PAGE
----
In amplification of this summary, the complaint further alleges that the Eastern Airlines jet which was hijacked on February 25, 1969 while en route from Atlanta, Georgia, to Miami, Florida, was diverted to the Republic of Cuba. After plaintiff's indictment on March 10, 1969, a warrant for his arrest was issued and a manhunt for plaintiff was begun. In April of 1969 plaintiff was issued a Cuban passport and placed aboard a flight to Czechoslovakia where he was to be given political asylum. In May of 1969, plaintiff went to the American Embassy in Prague to renounce his American citizenship where he was detained to face the pending charges in the United States. The complaint alleges that while under physical and mental coercion he was made to sign "voluntary repatriation" papers and while he was being escorted by the Embassy personnel to an automobile to take him to the airport, he struck one of the agents with his fist, grabbed the envelope with the airline ticket and the Cuban passport and escaped. Thereafter, plaintiff made his way to East Germany where he was found by United States agents on September 22, 1969 at a youth hostel in East Berlin. On September 23d he was taken to the United States Consulate where he was informed that he would be "returned to stand trial in the United States on charges of Air Piracy and Kidnapping".

 The complaint then alleges that, because he refused to cooperate by signing a statement saying that he was the wanted person and "voluntary repatriation papers," he was physically abused by various representatives of the United States government and after considerable "brutal treatment" and while "in a seriously weakened condition" he agreed to sign an incriminating statement, submit to interrogation and sign the repatriation forms.

 On September 24th, after having spent the night under house arrest, he was brought to the Consulate about noon and told that he was booked aboard a flight to the United States.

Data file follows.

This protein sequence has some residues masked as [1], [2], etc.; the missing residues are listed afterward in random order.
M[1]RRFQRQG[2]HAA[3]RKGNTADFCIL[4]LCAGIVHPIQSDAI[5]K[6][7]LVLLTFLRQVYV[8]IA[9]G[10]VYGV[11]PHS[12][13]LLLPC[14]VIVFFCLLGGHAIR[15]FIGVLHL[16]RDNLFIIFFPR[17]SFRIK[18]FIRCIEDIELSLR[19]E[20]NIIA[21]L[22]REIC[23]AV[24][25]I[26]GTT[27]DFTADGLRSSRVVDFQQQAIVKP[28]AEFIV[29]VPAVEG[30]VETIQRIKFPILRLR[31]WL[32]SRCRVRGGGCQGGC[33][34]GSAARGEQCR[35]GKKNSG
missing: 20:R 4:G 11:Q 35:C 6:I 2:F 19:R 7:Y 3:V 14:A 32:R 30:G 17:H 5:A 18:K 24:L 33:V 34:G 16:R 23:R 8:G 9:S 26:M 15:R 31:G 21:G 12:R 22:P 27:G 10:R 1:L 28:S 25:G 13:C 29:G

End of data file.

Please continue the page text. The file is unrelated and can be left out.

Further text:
With respect to the defendant, Pan Am, the complaint then alleges that the defendant Lanier (the International Relations Officer of the Office of Public Safety, U.S. Department of State, assigned to the U.S. Mission in Berlin, Germany), "told the plaintiff that he had to be searched again, that the Captain of the plane ordered it" and that he was then forced to remove all his clothes for a strip search. The plaintiff was also told that the Captain felt that the plaintiff should be given a mild tranquilizer to keep him from becoming "excited" during the flight and accordingly, plaintiff was injected with an unknown drug. Thereafter, plaintiff was taken to the airport where they were met by the Captain of the flight who advised them to "keep him in the back of the plane and away from the passengers and crew" and to keep him from getting off the plane "until we reach New York". The Captain is then further alleged to have asked plaintiff's escorts "whether they were armed, they replied 'yes', and he said that was 'good', but that he wanted 'no shooting' but, if necessary, to 'handcuff him' in the event of 'trouble'. The Captain is also alleged to have offered the escorts the service of a Pan Am Security Officer to accompany them or to meet them at the airport in New York, but the escorts advised that this was unnecessary.

 The complaint then alleges that plaintiff was put aboard the aircraft and that he slept during almost the entire trip to New York.

 Finally with respect to Pan Am, the complaint alleges that "the said defendants, Pan American World Airways, Inc., conspired in major aspects with the above named defendants to ...